Research shows that consumers are now making purchasing decisions based on ethics and/or sustainability, which is impacting, among other aspects, packaging design. Food & Beverage Industry News reports.
As the 2025 National Packaging Targets get ever closer, the move towards sustainable flexible packaging continues to intensify.
Favourite Packaging, a company that specialises in food, pet food, and industrial flexible packaging, through their membership of APCO, has cooperatively sourced and now released new recyclable flexible packaging options, including Recyclable Pouches.
Favourite Packaging’s Pouches, over the last decade, have become more and more popular for a wide variety of foods, perishables, coffee, powders, liquids, and pet foods and now Favourite Packaging can supply a recyclable option that have the same or improved features.
Favourite Packaging managing director Justin Yates said these innovative Pouches finally provide the right protection to preserve shelf life and meet the criteria for recyclable flexible packaging while contributing to improving your brand image.
“Our aim was to come up with something that fits in with the 2025 National Packaging Targets while meeting the technical requirements for food and perishables,” said Yates.
“The big thing was getting away from packaging using PET for its barrier. That’s been the go-to material for many years, and it has been easy to work with but not feasible to recycle.”
“We had to come up with something else that was a mono-polymer and fit in with APCO guidelines which would then allow it to be considered recyclable in the new guidelines.”
Favourite Packaging has worked diligently to come up with its newest packaging offering, and it being in time for customers to adopt it before the 2025 National Packaging Targets is a bonus.
As has been well documented, recyclable packaging for food and perishables is a challenge because freshness and shelf life depend on the packaging that has the appropriate inner layers of materials as an oxygen barrier and these traditional barrier materials prevent the packaging from being recyclable.
“It’s now at the point where we can get as good a barrier if not better, than a standard PET while removing the difficulties around trying to recycle it,” said Yates.
“It’s a mono-material with two layers so you still get the trap print to protect from scuffing on the outside of the pack.
While it is two layers, it is still a mono-structure with the same shelf life as the PET it replaces.
The Guidelines state that for a pouch to be considered recyclable it must be produced using an approved single material structure, a mono type of plastic.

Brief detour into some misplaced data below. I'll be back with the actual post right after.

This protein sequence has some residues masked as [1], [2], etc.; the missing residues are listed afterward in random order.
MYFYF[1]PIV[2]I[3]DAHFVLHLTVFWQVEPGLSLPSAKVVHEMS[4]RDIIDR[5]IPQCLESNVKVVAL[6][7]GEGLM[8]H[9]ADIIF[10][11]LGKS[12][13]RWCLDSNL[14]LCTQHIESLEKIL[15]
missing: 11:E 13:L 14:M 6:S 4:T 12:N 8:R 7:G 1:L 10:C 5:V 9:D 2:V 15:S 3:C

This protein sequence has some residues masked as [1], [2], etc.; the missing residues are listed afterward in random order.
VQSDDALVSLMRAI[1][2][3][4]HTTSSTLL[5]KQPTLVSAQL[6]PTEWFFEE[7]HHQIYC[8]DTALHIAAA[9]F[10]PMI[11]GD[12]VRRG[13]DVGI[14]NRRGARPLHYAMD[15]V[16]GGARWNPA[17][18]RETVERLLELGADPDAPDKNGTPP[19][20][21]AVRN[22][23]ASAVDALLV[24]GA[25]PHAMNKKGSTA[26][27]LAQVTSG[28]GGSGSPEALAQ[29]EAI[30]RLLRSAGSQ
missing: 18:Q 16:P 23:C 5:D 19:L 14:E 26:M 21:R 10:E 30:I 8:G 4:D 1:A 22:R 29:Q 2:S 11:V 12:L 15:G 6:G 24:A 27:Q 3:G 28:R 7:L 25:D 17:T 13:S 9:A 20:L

“For example, when you have two of three materials of a different melt flow, it makes it difficult or unfeasible to turn it back into something that is usable,” said Yates.
“Whereas if it’s kept to less materials in the soft plastic, it is much easier to recycle. We have been recycling soft plastic for over fifty years and its only difficult when there are so many laminated varieties.”
And as demand for more recycling packaging grows from consumers, government and industry, the demand for this single material structure will also grow significantly and so will the requirement for more recycling capacity.
According to APCO, the Supermarkets and the Australian Food and Grocery Council, there is a significant effort in 2023 to increase the downstream capacity (collection and processing) of soft plastics recycling.
“And a lot of the capacity coming later in the year is designed to work off the mono-structure material,” said Yates.
“This too will reinforce the push to mono-structured materials.
Yates said that Favourite Packaging anticipates an even greater focus on recyclable soft plastics throughout 2023 and 2024 and that Australia is following a lot of leads from Europe in downstream recycling processes and all the signs are showing that capacity in Australia is being accelerated in areas such as kerb side or in-store collection as well as soft plastics re-purposing technology.
A bonus for changing to these recyclable pouches is that the carbon footprint of your packaging can be reduced around 60 per cent, with the reduction trickling down the entire recycling process.
Favourite Packaging can customise the recyclable pouch into all styles, including stand up and flat bottom and offer both regular and high barrier versions and apply customised design and full colour printing, including adding an ARL or customised insignia to indicate the packaging is recyclable.
On top of this, mono-plastic recyclable pouches are being used more and more for coffee packaging, supplement packaging, a variety of foods, and even spout pouches for beverages.
Yates said research continued to show a growing trend in consumer demand based on environmental factors, including the circular economy around food and beverage packaging.
Relevant to this, consumers can discard the Favourite Packaging pouches through recycling processes, where they can be collected and enter a waste management flow to be reborn as raw material for a different application, thus contributing to the circular economy.
Recycling programs, such as ‘return to store’, is expected to resume, and ‘curb side pick-up, will continue to expand on the back of the growing demand for an improved circular economy.
Meaning a transition to a mono- structured packaging product like those provided by Favourite Packaging presents an opportunity to capitalise on the growing demand by consumers and the industry changes around recycling soft plastics.